Ami Yares: From Camp Musicals to the Grateful Dead

Ami Yares has been making headlines for his assistance with Sagol 59’s translation of the music of the Grateful Dead/Jerry Garcia. For this musician and educator, he recounts his time at Camp Ramah in the Poconos, Camp Ramah in New England working with the Tikvah program, and as a yoetz for Ramah Israel Seminar as some of his most profound experiences. Read more about Ami’s latest project and his Ramah experience.


Tell us about your Ramah experience.

Ami: I went to Camp Ramah in the Poconos for one summer as a camper, my Gesher summer. The quality of people I met at camp were truly unbelievable, and am still close friends to this day with those from my Gesher summer. I took some time off after my camper years and later found out about Tikvah program at Palmer. I worked with Tikvah for 4 years and then a Rosh Edah for two years afterwards. The Director of the Tikvah program, Howard Blas, was a huge mentor for me. He taught me the value of really connecting with people on a person to person level, and was very influential in terms of my growth. I go back to Palmer once a year to work on various programs with the campers and staff. Last but not least, I was a Yoetz on Seminar, and used my experience working with campers with disabilities on the program. All in all, my Ramah experiences have been cumulatively powerful.

How did this exciting Grateful Dead project come to be?

Ami: I was invited to participate in the experience by Khen Rotem, the lead rapper and hip-hop artist of Sagol 59. I was a part of the underground folk scene in Israel, and played in a group that had some great local recognition, and was also known for my social activism with Israelis and Palestinians. I ran into Khen, and he asked me to participate in a project that would translate some of the discography of the Grateful Dead/Jerry Garcia into Hebrew. What I really liked about the project was that we weren’t replicating the music or lyrics, but constructing a unique, social historical connection to Israel through the Hebrew translation. When we started putting out our project, people responded very positively. This year is also the 50th anniversary of the Grateful Dead, which adds to our experience. We’ve had media coverage as far as Japan, the west coast, and of course, Israel. Our songs are playing on Galgalatz and getting a lot of recognition. We’re currently in the middle of planning a concert tour and creating educational workshops.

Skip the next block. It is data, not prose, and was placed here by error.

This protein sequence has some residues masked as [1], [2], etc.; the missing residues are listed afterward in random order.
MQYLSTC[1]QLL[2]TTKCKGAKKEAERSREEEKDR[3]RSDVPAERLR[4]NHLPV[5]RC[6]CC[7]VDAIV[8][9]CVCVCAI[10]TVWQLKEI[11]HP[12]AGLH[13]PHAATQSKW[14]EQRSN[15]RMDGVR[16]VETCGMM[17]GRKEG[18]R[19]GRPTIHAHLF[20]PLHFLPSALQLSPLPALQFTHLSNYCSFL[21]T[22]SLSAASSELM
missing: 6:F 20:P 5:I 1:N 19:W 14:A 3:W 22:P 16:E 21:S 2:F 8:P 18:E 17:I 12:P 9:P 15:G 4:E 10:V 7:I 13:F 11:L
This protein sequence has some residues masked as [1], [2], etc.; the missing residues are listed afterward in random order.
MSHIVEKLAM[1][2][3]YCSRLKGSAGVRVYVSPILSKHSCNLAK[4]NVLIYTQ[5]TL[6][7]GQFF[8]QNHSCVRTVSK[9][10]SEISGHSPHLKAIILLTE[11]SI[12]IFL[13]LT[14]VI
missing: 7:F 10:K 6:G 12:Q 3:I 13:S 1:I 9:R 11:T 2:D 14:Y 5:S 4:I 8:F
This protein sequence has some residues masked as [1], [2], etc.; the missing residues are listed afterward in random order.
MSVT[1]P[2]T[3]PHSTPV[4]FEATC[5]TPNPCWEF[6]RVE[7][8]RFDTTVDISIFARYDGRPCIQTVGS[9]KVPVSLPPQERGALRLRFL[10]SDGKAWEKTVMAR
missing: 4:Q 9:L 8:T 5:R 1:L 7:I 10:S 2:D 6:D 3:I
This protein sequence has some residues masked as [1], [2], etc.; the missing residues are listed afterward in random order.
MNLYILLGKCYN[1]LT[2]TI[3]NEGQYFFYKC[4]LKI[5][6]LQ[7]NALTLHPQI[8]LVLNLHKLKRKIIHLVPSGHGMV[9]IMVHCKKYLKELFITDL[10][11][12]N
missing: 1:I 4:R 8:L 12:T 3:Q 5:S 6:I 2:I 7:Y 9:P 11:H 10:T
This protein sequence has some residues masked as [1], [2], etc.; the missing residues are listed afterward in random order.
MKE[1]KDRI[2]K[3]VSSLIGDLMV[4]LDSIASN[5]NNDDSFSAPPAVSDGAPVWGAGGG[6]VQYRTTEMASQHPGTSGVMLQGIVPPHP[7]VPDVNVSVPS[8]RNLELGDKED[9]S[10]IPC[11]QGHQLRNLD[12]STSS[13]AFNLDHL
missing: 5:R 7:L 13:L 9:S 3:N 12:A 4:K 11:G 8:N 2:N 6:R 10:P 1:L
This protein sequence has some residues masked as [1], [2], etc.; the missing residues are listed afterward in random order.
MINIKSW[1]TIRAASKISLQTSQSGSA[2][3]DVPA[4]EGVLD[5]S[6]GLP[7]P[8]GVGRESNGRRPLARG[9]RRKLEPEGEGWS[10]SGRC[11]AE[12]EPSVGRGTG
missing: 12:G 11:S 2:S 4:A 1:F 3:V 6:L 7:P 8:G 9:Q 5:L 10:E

How would you say your Ramah experience shaped where you are today?

My summer at Ramah Poconos was first time I performed music in front of people. It was a really powerful, unforgettable experience. It turned out that many people in my edah were very musical and went on to have very successful careers as musicians, so that also really fostered my musical growth. When I worked with Tikvah campers, I always had my guitar with me, and a song I wrote at Palmer is still sung today. Overall, Ramah helped me create ties and build community.

To read more about this exciting project, click here.



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